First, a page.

"Hi there. As you are someone who's opinion I really value, I wanted to share my leadership brand with you, so that I could get your feedback on it. Is that ok with you?"

"I aspire to becoming a 'Results-Oriented' leader who values 'Integrity', 'Courage' and 'Accountability'. I am going to demonstrate this by doing a, b, c, d etc."

Could you give me a couple suggestions on what other things I could do to live up to my leadership brand?" 

The objective of communicating your leadership brand is to manage expectations and let people know that you are trying to become a more effective leader.


Step 4. Live Leadership Brand

Whilst this article can help you define your leadership brand, it’s ultimately up to you to make your brand a reality. It's up to you to demonstrate the courage, humility and discipline needed.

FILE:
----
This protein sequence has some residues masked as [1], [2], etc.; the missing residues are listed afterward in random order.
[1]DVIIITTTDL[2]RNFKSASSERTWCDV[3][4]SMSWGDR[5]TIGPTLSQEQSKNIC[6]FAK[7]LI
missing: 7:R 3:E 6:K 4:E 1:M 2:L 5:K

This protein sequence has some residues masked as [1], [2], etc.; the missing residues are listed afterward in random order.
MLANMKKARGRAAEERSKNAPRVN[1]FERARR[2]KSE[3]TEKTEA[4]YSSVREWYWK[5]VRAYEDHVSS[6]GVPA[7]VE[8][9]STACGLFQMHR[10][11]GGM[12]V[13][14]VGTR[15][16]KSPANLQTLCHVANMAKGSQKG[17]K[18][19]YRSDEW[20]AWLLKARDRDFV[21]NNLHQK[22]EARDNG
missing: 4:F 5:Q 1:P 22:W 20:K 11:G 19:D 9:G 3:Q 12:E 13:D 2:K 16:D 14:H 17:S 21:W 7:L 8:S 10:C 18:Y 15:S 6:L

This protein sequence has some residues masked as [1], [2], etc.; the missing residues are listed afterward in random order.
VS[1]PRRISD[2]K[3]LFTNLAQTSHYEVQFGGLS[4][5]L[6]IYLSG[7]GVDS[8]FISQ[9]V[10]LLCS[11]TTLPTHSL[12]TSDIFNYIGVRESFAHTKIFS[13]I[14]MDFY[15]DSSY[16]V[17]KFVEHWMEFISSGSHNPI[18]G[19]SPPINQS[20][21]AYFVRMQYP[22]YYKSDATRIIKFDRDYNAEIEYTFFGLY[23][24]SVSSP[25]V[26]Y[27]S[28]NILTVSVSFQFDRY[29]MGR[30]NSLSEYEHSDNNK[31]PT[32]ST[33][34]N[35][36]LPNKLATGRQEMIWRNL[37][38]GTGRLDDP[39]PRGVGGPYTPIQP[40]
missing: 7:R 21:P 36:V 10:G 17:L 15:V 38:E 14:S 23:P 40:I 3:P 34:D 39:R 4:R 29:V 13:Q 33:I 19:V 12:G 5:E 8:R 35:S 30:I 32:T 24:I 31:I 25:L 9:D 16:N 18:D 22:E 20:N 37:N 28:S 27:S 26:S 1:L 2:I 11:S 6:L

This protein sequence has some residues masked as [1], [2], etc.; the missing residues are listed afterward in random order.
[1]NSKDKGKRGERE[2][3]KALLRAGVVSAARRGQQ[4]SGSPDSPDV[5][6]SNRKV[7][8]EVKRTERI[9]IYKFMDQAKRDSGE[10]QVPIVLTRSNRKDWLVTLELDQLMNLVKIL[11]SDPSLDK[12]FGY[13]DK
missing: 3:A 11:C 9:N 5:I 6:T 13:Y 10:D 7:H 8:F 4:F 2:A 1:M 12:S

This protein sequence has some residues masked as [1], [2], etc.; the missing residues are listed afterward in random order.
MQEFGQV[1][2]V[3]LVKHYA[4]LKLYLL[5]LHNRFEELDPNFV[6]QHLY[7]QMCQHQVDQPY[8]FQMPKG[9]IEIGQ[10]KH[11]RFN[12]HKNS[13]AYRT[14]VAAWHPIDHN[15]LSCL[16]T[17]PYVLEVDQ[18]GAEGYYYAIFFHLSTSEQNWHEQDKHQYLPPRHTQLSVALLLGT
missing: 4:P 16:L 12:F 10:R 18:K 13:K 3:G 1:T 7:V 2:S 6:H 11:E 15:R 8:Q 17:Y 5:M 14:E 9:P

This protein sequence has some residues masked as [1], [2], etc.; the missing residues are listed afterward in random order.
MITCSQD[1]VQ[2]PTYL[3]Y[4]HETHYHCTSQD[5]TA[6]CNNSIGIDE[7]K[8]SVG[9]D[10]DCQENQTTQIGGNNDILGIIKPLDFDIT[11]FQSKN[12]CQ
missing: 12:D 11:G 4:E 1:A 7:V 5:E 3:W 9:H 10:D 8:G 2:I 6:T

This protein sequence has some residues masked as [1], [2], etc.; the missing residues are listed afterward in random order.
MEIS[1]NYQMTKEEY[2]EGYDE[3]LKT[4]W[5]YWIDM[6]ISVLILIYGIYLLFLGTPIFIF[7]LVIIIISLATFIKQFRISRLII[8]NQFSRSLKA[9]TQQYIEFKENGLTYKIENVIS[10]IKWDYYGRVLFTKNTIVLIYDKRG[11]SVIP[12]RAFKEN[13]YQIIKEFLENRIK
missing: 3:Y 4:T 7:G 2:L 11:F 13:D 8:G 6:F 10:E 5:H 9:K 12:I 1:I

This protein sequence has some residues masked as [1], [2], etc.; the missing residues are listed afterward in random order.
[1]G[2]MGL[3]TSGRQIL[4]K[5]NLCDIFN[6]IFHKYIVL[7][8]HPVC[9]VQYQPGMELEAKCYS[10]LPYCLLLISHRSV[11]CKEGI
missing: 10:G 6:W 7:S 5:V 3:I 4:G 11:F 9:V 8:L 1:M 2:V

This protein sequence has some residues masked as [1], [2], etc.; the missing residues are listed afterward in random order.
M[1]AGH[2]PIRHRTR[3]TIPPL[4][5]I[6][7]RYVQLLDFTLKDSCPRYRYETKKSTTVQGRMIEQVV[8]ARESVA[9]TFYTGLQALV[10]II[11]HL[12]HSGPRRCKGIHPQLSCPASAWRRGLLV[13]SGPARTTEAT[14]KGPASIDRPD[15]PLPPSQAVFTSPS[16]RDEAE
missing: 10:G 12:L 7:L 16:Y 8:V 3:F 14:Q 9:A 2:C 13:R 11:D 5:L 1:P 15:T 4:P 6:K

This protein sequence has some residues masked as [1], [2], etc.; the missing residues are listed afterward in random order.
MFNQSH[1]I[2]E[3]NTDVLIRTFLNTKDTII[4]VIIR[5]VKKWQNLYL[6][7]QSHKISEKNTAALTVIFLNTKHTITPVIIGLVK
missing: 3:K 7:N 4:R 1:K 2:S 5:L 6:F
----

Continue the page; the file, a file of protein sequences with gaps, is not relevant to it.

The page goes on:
There will be times when you slip back into old habits. With this in mind I strongly encourage you to arrange regular checkins with those around you to find out how you are going. These checkins could take the form of a regular meeting or an informal chat. Here's an example of how one of those chats might look like:

"Hi there. As you know, I aspire to becoming a 'Results-Oriented' leader who values 'Integrity', 'Courage' and 'Accountability'. Could you give me a couple examples of what I am doing well, and a couple examples of what I could do better?"

Once again, it's important that you be gracious; do not judge the feedback but welcome it as an opportunity to become a more effective leader.


There you have it... Four simple steps to becoming the leader you aspire to becoming.